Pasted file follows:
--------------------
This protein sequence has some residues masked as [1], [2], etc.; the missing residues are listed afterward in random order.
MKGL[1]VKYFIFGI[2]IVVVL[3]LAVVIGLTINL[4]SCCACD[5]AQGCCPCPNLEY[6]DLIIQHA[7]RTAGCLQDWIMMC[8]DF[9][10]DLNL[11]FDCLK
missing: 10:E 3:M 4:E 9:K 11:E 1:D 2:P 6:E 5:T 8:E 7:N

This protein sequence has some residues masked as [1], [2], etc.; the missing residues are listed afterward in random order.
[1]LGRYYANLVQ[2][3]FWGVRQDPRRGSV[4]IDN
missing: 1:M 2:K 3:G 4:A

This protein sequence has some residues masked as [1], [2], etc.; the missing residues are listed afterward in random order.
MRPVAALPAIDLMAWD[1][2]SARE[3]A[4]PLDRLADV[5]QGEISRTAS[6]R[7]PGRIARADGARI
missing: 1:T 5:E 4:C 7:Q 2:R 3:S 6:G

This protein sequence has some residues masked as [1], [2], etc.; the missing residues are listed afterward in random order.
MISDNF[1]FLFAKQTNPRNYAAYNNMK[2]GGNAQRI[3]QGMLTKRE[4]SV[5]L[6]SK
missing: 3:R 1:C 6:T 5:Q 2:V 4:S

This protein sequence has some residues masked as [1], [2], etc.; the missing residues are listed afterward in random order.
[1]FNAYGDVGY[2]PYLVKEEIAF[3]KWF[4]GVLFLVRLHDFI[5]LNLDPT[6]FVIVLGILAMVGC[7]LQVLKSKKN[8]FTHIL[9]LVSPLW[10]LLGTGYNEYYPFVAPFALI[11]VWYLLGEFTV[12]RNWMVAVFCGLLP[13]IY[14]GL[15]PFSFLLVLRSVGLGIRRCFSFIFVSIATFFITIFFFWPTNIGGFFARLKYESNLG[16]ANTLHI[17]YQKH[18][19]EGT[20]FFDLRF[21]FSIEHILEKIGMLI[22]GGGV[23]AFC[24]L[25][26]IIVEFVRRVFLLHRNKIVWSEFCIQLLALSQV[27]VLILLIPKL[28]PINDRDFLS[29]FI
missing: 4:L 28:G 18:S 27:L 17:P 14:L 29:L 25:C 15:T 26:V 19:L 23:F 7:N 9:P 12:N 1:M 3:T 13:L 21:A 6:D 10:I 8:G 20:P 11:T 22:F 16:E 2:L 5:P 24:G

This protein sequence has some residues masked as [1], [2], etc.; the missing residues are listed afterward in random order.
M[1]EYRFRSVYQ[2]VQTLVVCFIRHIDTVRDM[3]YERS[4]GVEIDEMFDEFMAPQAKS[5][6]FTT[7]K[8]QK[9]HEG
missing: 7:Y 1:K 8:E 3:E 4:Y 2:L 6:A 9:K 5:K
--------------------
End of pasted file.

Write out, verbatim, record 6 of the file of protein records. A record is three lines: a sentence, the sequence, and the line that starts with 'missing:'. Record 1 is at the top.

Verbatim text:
This protein sequence has some residues masked as [1], [2], etc.; the missing residues are listed afterward in random order.
M[1]EYRFRSVYQ[2]VQTLVVCFIRHIDTVRDM[3]YERS[4]GVEIDEMFDEFMAPQAKS[5][6]FTT[7]K[8]QK[9]HEG
missing: 7:Y 1:K 8:E 3:E 4:Y 2:L 6:A 9:K 5:K